When you read things like this report from the Federal Open Source Alliance, you've got to feel for Microsoft, Oracle, etc. They're making bank today, but if open source trends continue, the future will look very different from today's lock-em-in and fleece-them-hard model.
Across the globe, governments have led the adoption of open-source software. The United States, however, has tended to lag behind (followed by the United Kingdom). Recent numbers, however, indicate that we're picking up open-source steam here in the USA.
Consider the following numbers gleaned from FOOA's survey of Department of Defense, Federal civilian, and Intelligence IT executives:
- 71% of all US federal respondents believe that their agency can benefit from open source (with 88% within the intelligence community holding this view because of advanced security within open source);
- 55% of all respondents have been or are involved in an open-source implementation (and 90% of those that have implemented believe they have benefited from it - talk about killer approval ratings - which may be why 29% of those who have not implemented are planning to do so in the next 12 months...);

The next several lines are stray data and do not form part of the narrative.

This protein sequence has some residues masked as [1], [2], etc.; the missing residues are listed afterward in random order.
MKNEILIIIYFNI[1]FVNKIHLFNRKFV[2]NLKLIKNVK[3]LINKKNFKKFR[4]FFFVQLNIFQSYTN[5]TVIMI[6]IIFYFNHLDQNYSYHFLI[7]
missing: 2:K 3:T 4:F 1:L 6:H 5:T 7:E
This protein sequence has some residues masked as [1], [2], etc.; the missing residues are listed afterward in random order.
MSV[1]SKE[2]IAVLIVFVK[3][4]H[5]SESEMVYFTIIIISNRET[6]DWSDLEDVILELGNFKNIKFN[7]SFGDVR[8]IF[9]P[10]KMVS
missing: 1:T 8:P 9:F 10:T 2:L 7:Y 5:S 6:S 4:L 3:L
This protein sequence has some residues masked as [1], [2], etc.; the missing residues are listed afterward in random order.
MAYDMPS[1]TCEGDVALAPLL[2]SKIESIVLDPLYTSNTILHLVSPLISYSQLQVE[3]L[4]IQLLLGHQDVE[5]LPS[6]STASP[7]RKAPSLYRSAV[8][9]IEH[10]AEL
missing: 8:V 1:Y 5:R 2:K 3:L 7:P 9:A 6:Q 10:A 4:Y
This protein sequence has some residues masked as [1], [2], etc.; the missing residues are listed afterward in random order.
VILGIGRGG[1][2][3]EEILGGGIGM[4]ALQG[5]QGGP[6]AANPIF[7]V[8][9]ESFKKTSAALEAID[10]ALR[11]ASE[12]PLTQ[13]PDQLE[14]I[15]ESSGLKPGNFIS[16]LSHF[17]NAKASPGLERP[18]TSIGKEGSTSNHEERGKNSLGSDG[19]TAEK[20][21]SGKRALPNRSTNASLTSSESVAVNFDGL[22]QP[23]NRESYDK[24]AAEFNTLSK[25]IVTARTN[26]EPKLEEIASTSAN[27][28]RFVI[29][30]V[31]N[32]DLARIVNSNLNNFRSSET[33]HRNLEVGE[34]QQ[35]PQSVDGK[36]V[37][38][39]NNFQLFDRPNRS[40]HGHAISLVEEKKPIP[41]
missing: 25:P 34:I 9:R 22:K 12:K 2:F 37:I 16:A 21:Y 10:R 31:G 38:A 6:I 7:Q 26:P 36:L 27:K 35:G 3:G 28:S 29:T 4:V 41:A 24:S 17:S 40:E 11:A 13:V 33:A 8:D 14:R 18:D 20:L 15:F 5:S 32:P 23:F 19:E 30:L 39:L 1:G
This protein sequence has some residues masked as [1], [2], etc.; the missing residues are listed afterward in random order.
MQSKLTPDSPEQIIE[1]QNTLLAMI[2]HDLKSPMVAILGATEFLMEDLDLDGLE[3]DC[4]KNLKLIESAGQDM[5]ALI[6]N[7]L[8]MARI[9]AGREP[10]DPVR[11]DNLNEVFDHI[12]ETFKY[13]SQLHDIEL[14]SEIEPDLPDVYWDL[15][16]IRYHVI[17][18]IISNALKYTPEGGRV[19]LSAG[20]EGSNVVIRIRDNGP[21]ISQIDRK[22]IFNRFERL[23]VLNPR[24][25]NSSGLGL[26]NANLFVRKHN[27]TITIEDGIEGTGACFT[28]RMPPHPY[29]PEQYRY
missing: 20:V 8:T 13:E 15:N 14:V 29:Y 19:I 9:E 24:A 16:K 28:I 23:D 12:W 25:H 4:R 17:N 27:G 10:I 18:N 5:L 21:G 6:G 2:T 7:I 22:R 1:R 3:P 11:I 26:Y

- Respondents (who have implemented) cite advanced security as the top benefit open source delivers. This was the top reason at 30% of respondents, and it's somewhat odd since 34% of those who have done implementations cite security as open source's biggest challenge (while another 27% are worried that open-source solutions will become proprietary);
- Only 1-3% of open-source implementations were deemed "unsuccessful." That's a pretty great hit rate
Open source is truly ascendant. It's nice to have my tax dollars recognizing this. I can say from personal Alfresco experience that open-source applications (at least content management) is booming within the federal government. We've closed deals with several of the US' largest federal agencies, with more joining each month.
It's a very good time to be in open source.